The purpose of the present study was to examine the role of trait anxiety and social desirability on skin conductance responses (SCRs) following exposure to masked and unmasked pictures in a non-clinical sample. The most prominent results were found with regard to masked pictures (i.e. subliminal). Higher levels of social desirability were associated with a decrease in SCRs to masked threat pictures (relative to neutral), whereas elevated levels of trait anxiety were associated with an increase in SCRs. This latter effect, however, was mainly seen among participants who simultaneously scored low on social desirability. These results were discussed in terms of trait anxiety (combined with lower social desirability scores) being associated with (i) enhanced autonomic responses to threatening information most evident at a pre-attentive level, that (ii) may potentially be a vulnerability marker for anxiety disturbances.

  • 9.
    Partanen, Petri
    et al.
    Mid Sweden University, Faculty of Human Sciences, Department of Psychology.
    Jansson, Billy
    Mid Sweden University, Faculty of Human Sciences, Department of Psychology.
    Lisspers, Jan
    Mid Sweden University, Faculty of Human Sciences, Department of Psychology.
    Sundin, Örjan
    Mid Sweden University, Faculty of Human Sciences, Department of Psychology.
    Metacognitive Strategy Training Adds to the Effects of Working Memory Training in Children with Special Educational Needs2015In: International Journal of Psychological Studies, ISSN 1918-7211, E-ISSN 1918-722X, Vol. 7, no 3, 130-140 p.Article in journal (Refereed)
    Abstract [en]

    The effects of computer-based Working Memory (WM) training using two training procedures were examined among sixty-four primary-school children with Special Educational Needs (SEN). Measures of general cognitive ability, auditory and visuospatial working memory, arithmetic ability, and reading and writing skills were gathered and analysed. The referred group of SEN children predominantly had lower performance in auditory WM, arithmetics and reading and writing skills. The SEN children within respective school were randomized into either an active WM training group or a control group and ten schools participating in the WM training study were randomized into one of two different training conditions. At five schools the SEN children received regular WM training and at the other five schools the children received WM training with the addition of metacognitive strategy training. Results showed a significant difference in WM performance during training in favor of the metacognitive intervention. Furthermore, transfer effects occurred on visuospatial WM measures at posttest and at 6-month follow-up. Post-hoc tests showed that the effects pertained only to the metacognitive intervention. No transfer to arithmetic or reading and writing skills occurred after training in the two training conditions. Results were discussed in terms of metacognitive factors being important in optimizing performance in WM training, and that such factors should be taken into consideration when designing interventions for children with SEN. It is also suggested that in referral of children with SEN to remediation with WM training the WM profiles should be taken into consideration to a greater degree.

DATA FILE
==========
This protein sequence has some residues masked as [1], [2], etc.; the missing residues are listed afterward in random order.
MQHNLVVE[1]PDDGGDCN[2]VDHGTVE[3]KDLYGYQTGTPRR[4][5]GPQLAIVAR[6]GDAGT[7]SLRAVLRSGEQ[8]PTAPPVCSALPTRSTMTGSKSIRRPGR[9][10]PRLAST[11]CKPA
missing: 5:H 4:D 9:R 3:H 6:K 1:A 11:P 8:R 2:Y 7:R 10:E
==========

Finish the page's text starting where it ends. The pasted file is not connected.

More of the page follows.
• 10.
    Partanen, Petri
    et al.
    Mid Sweden University, Faculty of Human Sciences, Department of Psychology.
    Jansson, Billy
    Mid Sweden University, Faculty of Human Sciences, Department of Psychology.
    Sundin, Örjan
    Mid Sweden University, Faculty of Human Sciences, Department of Psychology.
    Exploring the relation between working memory and national curriculum performance in mathematics in children with special educational needsArticle in journal (Refereed)
  • 11.
    Partanen, Petri
    et al.
    Mid Sweden University, Faculty of Human Sciences, Department of Psychology.